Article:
• katechiconi says:

      I’m starting to think I don’t want to let it go permanently, so much learning about materials and processes in there…

      • Grannymar says:

        I can understand that, perhaps the answer is to let her read it, but keep it for reference and gift it to her for as my grandniece once said… ‘afterwards’!

      • katechiconi says:

        That may be the best way. None of her generation sew or make things, so they wouldn’t find the book useful, only somewhat interesting from a process point of view. But you never know… Maybe the generation after? I have no children to leave things to, so she may as well have it once I’m no longer able to make quilts!

  6. Magpie Sue says:

    I second Lynn’s comment wholeheartedly!

  7. Debbierose says:

    Test phase. Time consuming but worth it. Well done

  8. Lynda says:

    You are so creative and your thought process and testing phases are amazing. I learn so much from you! Can’t wait to see your paper piecing as we have been discussing it so recently. 🙂

  9. rutigt says:

    A Book of the Quilt, what an interesting idea, a marvelous idea I´d say. Cause often when you give away the quilt, the new owner have now idea of all the work you put in to it. I once sew a quilt to my brother in law and even handquilted it, but all my sister can say is that it is to short to use as a bedspred !

    • katechiconi says:

      I’d definitely recommend doing it for any complex project. If you have technical issues to resolve, or experiments to make, you need to make notes and do tests, and if you don’t keep a record, sometimes the results are forgotten and the work has to be done again. Often, the new owner of one of my quilts will follow its progress online, and can see what’s involved, other times, they don’t follow the blog, and then is the time to show them the Book of the Quilt!
      I think your sister is very ungrateful, and you should ask for the quilt back… If I got a beautiful hand made quilt and it was a bit too short for my bed, I’d put it on the sofa to use when I had a nap!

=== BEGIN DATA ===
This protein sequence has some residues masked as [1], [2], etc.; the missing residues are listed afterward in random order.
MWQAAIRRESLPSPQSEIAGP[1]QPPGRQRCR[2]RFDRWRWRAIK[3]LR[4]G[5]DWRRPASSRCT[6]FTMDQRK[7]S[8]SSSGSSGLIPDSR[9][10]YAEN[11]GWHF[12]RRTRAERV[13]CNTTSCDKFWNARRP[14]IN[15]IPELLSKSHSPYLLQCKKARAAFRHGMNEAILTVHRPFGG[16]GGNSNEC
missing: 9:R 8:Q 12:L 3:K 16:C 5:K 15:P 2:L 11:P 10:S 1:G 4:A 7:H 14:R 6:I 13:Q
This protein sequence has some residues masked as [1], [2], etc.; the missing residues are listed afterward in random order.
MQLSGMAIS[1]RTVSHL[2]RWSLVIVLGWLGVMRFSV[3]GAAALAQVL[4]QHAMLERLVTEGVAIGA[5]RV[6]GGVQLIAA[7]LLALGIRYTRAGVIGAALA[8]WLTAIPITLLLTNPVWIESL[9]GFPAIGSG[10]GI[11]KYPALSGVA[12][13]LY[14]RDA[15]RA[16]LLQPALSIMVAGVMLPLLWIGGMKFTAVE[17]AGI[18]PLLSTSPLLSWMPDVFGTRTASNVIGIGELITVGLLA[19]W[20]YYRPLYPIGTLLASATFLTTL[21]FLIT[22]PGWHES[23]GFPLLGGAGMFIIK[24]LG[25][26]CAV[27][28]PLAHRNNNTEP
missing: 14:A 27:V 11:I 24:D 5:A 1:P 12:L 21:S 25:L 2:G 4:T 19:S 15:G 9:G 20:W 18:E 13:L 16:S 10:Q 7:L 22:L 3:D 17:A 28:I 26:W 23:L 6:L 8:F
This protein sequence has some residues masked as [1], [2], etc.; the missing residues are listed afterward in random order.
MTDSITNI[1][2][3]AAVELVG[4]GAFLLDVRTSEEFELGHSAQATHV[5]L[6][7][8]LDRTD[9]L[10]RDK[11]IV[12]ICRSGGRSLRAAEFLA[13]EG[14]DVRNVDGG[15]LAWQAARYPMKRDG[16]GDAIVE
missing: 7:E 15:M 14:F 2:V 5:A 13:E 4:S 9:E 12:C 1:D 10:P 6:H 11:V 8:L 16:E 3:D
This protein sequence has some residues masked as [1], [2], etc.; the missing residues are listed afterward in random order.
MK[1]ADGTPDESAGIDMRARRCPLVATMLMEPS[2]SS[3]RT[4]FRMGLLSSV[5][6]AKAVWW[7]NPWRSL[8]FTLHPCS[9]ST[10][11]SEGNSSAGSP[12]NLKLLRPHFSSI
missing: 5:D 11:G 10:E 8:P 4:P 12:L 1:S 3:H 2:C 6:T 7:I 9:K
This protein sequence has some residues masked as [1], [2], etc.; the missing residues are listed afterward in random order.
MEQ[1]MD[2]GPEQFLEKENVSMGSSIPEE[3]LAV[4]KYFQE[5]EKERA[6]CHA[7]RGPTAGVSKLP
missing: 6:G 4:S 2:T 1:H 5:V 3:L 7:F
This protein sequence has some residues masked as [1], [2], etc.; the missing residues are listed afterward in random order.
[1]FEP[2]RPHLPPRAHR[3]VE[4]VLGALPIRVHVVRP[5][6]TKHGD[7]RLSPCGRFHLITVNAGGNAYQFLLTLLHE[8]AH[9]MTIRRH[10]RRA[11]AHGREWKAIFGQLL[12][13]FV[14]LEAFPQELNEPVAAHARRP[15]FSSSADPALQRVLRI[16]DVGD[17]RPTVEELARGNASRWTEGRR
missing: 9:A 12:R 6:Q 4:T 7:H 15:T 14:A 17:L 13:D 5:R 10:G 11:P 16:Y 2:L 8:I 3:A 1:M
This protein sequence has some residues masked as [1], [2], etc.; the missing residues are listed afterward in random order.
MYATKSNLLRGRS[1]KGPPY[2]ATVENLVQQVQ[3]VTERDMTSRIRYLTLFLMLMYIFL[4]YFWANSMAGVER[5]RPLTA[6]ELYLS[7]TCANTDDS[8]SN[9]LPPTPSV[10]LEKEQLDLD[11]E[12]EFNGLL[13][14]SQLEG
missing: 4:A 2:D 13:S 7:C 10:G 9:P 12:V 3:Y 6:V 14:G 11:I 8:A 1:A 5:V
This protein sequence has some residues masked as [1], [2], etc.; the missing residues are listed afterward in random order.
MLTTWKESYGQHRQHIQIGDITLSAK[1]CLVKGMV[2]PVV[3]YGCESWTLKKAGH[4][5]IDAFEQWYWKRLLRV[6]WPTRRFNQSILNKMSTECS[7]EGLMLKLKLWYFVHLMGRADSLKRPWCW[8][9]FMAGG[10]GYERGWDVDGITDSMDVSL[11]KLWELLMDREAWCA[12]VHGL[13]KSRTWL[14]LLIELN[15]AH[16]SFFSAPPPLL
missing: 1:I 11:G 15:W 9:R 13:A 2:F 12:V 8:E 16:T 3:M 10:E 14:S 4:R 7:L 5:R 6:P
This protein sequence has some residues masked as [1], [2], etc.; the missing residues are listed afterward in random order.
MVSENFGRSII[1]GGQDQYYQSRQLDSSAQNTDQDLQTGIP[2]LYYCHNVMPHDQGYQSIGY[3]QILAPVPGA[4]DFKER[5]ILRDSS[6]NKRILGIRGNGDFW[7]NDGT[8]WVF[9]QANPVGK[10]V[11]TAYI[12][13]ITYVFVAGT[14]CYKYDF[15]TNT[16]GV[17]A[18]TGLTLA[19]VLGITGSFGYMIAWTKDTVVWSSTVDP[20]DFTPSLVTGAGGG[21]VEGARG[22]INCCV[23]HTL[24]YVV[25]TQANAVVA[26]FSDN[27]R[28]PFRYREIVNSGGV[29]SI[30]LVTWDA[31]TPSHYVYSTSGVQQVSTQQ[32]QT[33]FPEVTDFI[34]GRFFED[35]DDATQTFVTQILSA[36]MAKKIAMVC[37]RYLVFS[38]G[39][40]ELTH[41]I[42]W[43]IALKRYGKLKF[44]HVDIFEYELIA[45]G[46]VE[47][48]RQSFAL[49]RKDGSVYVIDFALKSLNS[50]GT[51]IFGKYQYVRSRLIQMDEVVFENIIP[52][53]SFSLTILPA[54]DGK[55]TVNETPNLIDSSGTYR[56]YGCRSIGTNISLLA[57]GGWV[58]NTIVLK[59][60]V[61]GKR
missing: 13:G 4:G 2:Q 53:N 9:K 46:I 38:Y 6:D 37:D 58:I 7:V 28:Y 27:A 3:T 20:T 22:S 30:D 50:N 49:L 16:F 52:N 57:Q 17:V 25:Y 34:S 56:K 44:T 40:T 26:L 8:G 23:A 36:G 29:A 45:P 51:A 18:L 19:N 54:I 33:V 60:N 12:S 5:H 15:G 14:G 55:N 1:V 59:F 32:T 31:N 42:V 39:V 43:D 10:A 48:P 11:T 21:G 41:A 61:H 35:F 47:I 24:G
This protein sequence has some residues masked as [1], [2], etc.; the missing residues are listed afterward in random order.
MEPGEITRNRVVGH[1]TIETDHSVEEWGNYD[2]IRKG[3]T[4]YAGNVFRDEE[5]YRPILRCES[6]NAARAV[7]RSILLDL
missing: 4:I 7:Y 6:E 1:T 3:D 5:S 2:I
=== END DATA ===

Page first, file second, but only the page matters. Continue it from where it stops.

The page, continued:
10. This whole process is very interesting! I would have never thought of trying the mod podge. Glad to see you may have found the right pen through this experimentation.

    • katechiconi says:

      I wanted to see if sealing the original ink would prevent it washing out, but instead the mod podge went white and sticky in the wash, and when it dried it was hard and rough, not at all good! There is probably something else out there which will work better, but the Pentel does the job just fine!

  11. Kirsten says:

    Secret squirrel sewing . . . intriguing!

  12. EllaDee says:

    I love the idea of the Book of the Quilt… the movie or a least a few YouTube clips would be good as well. I’m glad though in the interim between me reading and commenting you’ve decided to retain it. It will be a useful resource. Maybe you can tale some photos of the pages of the Book of the Quilt… and create a photobook of the quilt’s story with some of the text from these blog posts for your niece… yes I know… more work!

    • katechiconi says:

      It’s an excellent plan, and a photobook would probably survive better than my notebook! I have taken photos at every stage so far, including many which have not featured on the blog, so I can see that route working well.

  13. I am quietly obsessed with words on fabric. Thanks for your research, it has inspired me to plot anew.

    • katechiconi says:

      One thing I didn’t point out in the post, which you’d have to watch out for, is that the oil-based ink in the Pentel Paint Marker passes through the fabric quickly and puddles on the surface underneath. I put a sheet of greaseproof paper down to work on. It’s not a big problem, the ink doesn’t bleed, but you don’t want to damage any precious woodwork! Look out for the calligraphy post in coming days; I’m getting back to the quilt today!